Specific Differences between British and American English

British and American English are two principal dialects of the English language that often feature significantly in discussions about English linguistic variety. While they are mutually intelligible, there are notable differences in spelling, pronunciation, vocabulary, and some aspects of grammar.

Spelling Variations

One of the most concrete differences between British and American English is in spelling:

- Words ending in '-our' in British English usually end in '-or' in American English, as in 'colour' (British) vs. 'color' (American).

- Verbs ending in '-ise' in British English often change to '-ize' in American English, though this is not an absolute rule (e.g., 'realise' vs. 'realize').

- British English doubles the 'l' in verbs before adding suffixes like '-ed' or '-ing' while American English typically does not ('travelled' vs. 'traveled').

- British English uses 'c' where American English tends to use 's' in words like 'defence' (British) and 'defense' (American).

Pronunciation Variations

In terms of pronunciation, there are several systematic differences:

- Vowel sounds can differ, such as the already mentioned 'trap-bath' split, with words like 'class' and 'demand' having a short 'a' sound in American English but a longer 'a' in British English.

- T's are often 'flapped' in American English, sounding almost like a soft 'd' (e.g., 'water' pronounced wɑːdər), while they are enunciated more clearly in British English.

Vocabulary Variations

British and American English have different terms for many everyday objects and concepts:

- Automobile terms vary, with 'lorry' in British English and 'truck' in American English.

- In housing, a British 'flat' is an American 'apartment'.

- When it comes to clothing, what’s called 'trainers' in the UK are known as 'sneakers' in the US.

Grammatical Distinctions

There are also minor grammatical differences:

- The past simple and present perfect tenses are used differently. In British English, people might say, "I've just had lunch," while Americans might say, "I just had lunch."

- Collective nouns take a singular verb in American English and a plural verb in British English. For example, 'The team is playing well' (American) versus 'The team are playing well' (British).

- Certain prepositions and adverbs can also differ, as in the British 'at the weekend' versus the American 'on the weekend'.

Expressions and Idioms

Even expressions and idioms can diverge between the two:

- "I couldn't care less" in British English emphasizes indifference, whereas "I could care less" is often heard in American English, though it might sometimes be considered incorrect.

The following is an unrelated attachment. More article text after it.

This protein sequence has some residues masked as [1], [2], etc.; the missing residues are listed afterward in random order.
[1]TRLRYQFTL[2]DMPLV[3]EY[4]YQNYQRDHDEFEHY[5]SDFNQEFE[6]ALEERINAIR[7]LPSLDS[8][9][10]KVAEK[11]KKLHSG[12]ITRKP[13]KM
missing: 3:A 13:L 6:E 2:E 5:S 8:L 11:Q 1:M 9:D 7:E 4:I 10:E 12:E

- 'Two weeks' is commonly referred to as 'a fortnight' in British English, a term not typically used in American English.

Understanding and navigating these differences are vital for effective communication, translation work, and teaching English as a second language. Awareness of these variations not only aids in preventing misunderstandings but also enriches one's appreciation of the English language's adaptability and diversity.

Some words to note

Here is a list of words that have the same (or very similar) meanings in British and American English but are referred to differently:

1. Lift (British English) - Elevator (American English)

2. Lorry (British English) - Truck (American English)

3. Flat (British English) - Apartment (American English)

4. Nappy (British English) - Diaper (American English)

5. Torch (British English) - Flashlight (American English)

6. Crisps (British English) - Chips (American English)

7. Chips (British English) - Fries (American English)

8. Biscuit (British English) - Cookie (American English)

9. Bonnet (British English) - Hood (American English, referring to part of a car)

10. Boot (British English) - Trunk (American English, referring to part of a car)

11. Trousers (British English) - Pants (American English)

12. Pants (British English) - Underwear (American English)

13. Vest (British English) - Undershirt (American English)

14. Waistcoat (British English) - Vest (American English)

15. Jumper (British English) - Sweater (American English)

16. Trainers (British English) - Sneakers (American English)

17. Football (British English) - Soccer (American English)

18. Chemist (British English) - Pharmacy or Drugstore (American English)

19. Postcode (British English) - ZIP Code (American English)

20. Rubbish (British English) - Trash or Garbage (American English)

21. Queue (British English) - Line (American English)

22. Post (British English) - Mail (American English)

23. Hoarding (British English) - Billboard (American English)

24. Zebra Crossing (British English) - Crosswalk (American English)

25. Film (British English) - Movie (American English)

26. Holiday (British English) - Vacation (American English)

27. Motorway (British English) - Highway (American English)

28. Dustbin (British English) - Trashcan (American English)

29. Car Park (British English) - Parking Lot (American English)

30. Ground Floor (British English) - First Floor (American English)

These words illustrate some of the lexical variety between British and American English, reflecting cultural differences as well as the independent evolution of the language within different regions.

How does the Australian English differ from the British and American English?

Australian English is a unique variety of English that has developed its characteristics from its mix of the original British settlers, the influence of Indigenous languages, and its geographical isolation. Over time, elements of American English have also permeated Australian English through media exposure. Here's a look at some of the differences that set Australian English apart from British and American English:

Vocabulary Differences